I mostly like this new setup, but I’m not in love with the touchscreen’s digitizer — the actual touch surface that registers tapped and swiped inputs. Looking closely, it appears that the digitizer sits a millimeter or so above the actual display, instead of flush, and has a plasticky feel that flexes a bit under my fingertips when I touch it. This is extremely nitpicky, I know, and I’m sure there’s a reason Subaru chose this hardware (perhaps it works better with heavy gloves than a glass capacitive surface). Thankfully, the software seemed responsive enough to my touch inputs during testing.
The EyeSight driver aid suite should be familiar to Subie-philes by now, as it’s the same setup that you’ll find across most of the automaker’s lineup from theto the Ascent. This stereoscopic camera-based system powers features like adaptive cruise control, pedestrian and animal detection, lane-keeping assist and more.
New for 2020 is a front-view camera option that gives a wide angle view of the area ahead of the car at low speeds, as well as a highway lane-centering function for the steering assist that keeps the Outback from ping-ponging between the lane lines. The latter is a nice get on a wide enough highway, but my drive consisted of narrow B-roads and trails, I didn’t have much of an opportunity to try it out.
The Outback is also the second model in Subaru’s lineup to get the automaker’s new. This places an infrared camera on the dashboard that watches the driver’s face to make sure they’re not distracted or drowsy. The system can see the driver’s eyes through most sunglasses and at night and responds with increasingly urgent alerts if you spend too much time not looking ahead. As a nice bonus feature, the Driver Focus system also powers a facial recognition system that can recall seat and mirror position and other preferences for up to five different profiles.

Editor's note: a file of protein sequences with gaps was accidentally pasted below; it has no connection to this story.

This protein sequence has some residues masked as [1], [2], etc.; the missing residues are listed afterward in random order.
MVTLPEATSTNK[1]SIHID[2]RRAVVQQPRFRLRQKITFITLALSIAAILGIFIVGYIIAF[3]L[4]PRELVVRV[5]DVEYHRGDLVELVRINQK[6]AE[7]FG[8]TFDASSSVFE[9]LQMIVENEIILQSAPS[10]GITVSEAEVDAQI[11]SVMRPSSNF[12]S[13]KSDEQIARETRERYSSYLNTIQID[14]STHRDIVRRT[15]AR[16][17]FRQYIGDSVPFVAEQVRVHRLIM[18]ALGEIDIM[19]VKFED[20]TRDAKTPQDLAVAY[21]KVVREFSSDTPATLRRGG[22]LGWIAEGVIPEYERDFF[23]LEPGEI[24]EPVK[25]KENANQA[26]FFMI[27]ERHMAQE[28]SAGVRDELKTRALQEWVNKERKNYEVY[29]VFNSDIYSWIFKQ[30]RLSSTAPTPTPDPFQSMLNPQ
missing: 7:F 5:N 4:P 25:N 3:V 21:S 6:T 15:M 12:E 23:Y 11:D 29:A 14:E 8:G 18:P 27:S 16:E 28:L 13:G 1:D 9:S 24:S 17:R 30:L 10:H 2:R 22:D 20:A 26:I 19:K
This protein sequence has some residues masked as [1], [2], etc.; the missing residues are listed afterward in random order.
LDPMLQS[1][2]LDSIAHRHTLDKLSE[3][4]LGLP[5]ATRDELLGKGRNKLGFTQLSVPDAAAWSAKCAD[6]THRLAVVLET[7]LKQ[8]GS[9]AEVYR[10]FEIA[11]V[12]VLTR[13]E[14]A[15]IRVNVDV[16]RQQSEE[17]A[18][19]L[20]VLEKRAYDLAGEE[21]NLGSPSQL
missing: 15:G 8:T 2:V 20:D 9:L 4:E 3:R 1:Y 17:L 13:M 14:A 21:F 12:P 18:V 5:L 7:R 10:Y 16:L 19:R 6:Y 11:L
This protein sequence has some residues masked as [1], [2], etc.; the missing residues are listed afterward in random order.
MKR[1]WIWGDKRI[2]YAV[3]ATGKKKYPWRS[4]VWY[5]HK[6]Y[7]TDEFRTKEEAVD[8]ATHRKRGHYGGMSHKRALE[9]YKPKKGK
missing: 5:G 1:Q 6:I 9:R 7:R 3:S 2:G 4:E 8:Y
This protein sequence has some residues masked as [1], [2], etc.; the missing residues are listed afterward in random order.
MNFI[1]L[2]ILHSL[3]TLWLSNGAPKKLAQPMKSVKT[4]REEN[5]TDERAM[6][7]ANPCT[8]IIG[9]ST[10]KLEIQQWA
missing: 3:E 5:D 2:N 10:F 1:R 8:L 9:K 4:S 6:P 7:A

Value has also been an integral part of the Outback’s formula and that’s not going to change too much for the 2020 model year. Expect the Outback to start at around $27,655 for the base model — only $335 more than last year — and tops out at around $40,075 for the top Touring XT with the turbocharged engine and most of the available bells and whistles. Drivers interested in the blacked-out Onyx Edition will find it at a sweet spot in the lineup at $35,905. All of those prices, of course, exclude a $1,010 destination charge, so keep that in mind.
What I like most about the 2020 Subaru Outback is how the automaker took a very close look at the DNA of the vehicle and didn’t change what people already loved. At the same time, it’s made the rest of the vehicle much easier to live with, with smart applications of technology. Better safety tech makes it more appealing to families and, while not perfect, the new Starlink dashboard tech is a big step towards keeping the king of this niche competitive and relevant.